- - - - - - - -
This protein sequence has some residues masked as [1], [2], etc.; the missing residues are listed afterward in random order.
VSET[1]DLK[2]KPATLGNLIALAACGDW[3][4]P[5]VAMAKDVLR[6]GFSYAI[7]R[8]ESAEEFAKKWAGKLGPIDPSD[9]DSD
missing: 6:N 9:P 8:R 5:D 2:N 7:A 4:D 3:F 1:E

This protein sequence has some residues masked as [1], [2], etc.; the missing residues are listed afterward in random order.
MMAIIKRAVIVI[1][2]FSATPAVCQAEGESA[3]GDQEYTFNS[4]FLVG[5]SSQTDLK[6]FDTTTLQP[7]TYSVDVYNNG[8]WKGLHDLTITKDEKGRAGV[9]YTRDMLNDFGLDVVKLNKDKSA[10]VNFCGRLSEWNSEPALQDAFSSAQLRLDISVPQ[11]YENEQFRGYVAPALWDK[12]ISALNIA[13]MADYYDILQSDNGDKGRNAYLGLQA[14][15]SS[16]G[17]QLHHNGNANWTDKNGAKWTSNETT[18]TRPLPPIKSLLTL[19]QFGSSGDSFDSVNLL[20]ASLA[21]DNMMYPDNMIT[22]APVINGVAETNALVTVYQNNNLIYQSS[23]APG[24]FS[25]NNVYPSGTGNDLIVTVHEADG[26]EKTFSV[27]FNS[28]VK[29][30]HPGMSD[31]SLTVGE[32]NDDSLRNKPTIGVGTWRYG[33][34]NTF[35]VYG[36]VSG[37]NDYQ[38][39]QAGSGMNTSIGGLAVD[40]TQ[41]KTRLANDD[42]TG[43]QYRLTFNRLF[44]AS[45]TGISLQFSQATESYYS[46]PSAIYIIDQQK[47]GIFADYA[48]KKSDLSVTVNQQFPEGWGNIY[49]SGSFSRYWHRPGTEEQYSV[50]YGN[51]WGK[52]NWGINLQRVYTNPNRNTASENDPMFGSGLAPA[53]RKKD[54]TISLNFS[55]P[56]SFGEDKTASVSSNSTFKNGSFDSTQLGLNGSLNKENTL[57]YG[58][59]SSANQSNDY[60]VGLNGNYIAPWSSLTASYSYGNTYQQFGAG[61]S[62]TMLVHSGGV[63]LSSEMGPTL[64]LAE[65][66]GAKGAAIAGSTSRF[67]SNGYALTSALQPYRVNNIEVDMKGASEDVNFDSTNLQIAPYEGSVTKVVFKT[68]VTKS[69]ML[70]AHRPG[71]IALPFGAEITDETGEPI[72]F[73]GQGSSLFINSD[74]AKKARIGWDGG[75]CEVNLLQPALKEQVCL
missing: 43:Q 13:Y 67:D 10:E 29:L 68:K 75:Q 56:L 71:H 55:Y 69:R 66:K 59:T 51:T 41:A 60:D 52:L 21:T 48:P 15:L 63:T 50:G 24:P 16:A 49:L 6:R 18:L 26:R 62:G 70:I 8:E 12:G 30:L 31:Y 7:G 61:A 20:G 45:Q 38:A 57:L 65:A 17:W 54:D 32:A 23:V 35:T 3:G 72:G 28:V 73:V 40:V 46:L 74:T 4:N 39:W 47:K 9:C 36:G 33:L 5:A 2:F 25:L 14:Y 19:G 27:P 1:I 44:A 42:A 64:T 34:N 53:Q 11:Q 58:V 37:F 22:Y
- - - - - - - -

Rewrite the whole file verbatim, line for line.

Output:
This protein sequence has some residues masked as [1], [2], etc.; the missing residues are listed afterward in random order.
VSET[1]DLK[2]KPATLGNLIALAACGDW[3][4]P[5]VAMAKDVLR[6]GFSYAI[7]R[8]ESAEEFAKKWAGKLGPIDPSD[9]DSD
missing: 6:N 9:P 8:R 5:D 2:N 7:A 4:D 3:F 1:E

This protein sequence has some residues masked as [1], [2], etc.; the missing residues are listed afterward in random order.
MMAIIKRAVIVI[1][2]FSATPAVCQAEGESA[3]GDQEYTFNS[4]FLVG[5]SSQTDLK[6]FDTTTLQP[7]TYSVDVYNNG[8]WKGLHDLTITKDEKGRAGV[9]YTRDMLNDFGLDVVKLNKDKSA[10]VNFCGRLSEWNSEPALQDAFSSAQLRLDISVPQ[11]YENEQFRGYVAPALWDK[12]ISALNIA[13]MADYYDILQSDNGDKGRNAYLGLQA[14][15]SS[16]G[17]QLHHNGNANWTDKNGAKWTSNETT[18]TRPLPPIKSLLTL[19]QFGSSGDSFDSVNLL[20]ASLA[21]DNMMYPDNMIT[22]APVINGVAETNALVTVYQNNNLIYQSS[23]APG[24]FS[25]NNVYPSGTGNDLIVTVHEADG[26]EKTFSV[27]FNS[28]VK[29][30]HPGMSD[31]SLTVGE[32]NDDSLRNKPTIGVGTWRYG[33][34]NTF[35]VYG[36]VSG[37]NDYQ[38][39]QAGSGMNTSIGGLAVD[40]TQ[41]KTRLANDD[42]TG[43]QYRLTFNRLF[44]AS[45]TGISLQFSQATESYYS[46]PSAIYIIDQQK[47]GIFADYA[48]KKSDLSVTVNQQFPEGWGNIY[49]SGSFSRYWHRPGTEEQYSV[50]YGN[51]WGK[52]NWGINLQRVYTNPNRNTASENDPMFGSGLAPA[53]RKKD[54]TISLNFS[55]P[56]SFGEDKTASVSSNSTFKNGSFDSTQLGLNGSLNKENTL[57]YG[58][59]SSANQSNDY[60]VGLNGNYIAPWSSLTASYSYGNTYQQFGAG[61]S[62]TMLVHSGGV[63]LSSEMGPTL[64]LAE[65][66]GAKGAAIAGSTSRF[67]SNGYALTSALQPYRVNNIEVDMKGASEDVNFDSTNLQIAPYEGSVTKVVFKT[68]VTKS[69]ML[70]AHRPG[71]IALPFGAEITDETGEPI[72]F[73]GQGSSLFINSD[74]AKKARIGWDGG[75]CEVNLLQPALKEQVCL
missing: 43:Q 13:Y 67:D 10:E 29:L 68:K 75:Q 56:L 71:H 55:Y 69:R 66:K 59:T 51:T 41:A 60:D 52:L 21:T 48:P 15:L 63:T 50:G 24:P 16:A 49:L 6:R 18:L 26:R 62:G 70:I 8:E 12:G 30:L 31:Y 7:G 61:A 20:G 45:Q 38:A 57:L 65:A 17:W 54:D 32:A 23:V 35:T 3:G 72:G 28:V 73:V 40:V 46:L 74:T 4:N 39:W 47:K 9:C 36:G 33:L 5:A 2:F 25:L 14:Y 19:G 27:P 1:I 44:A 42:A 64:T 34:N 53:Q 11:Q 58:V 37:F 22:Y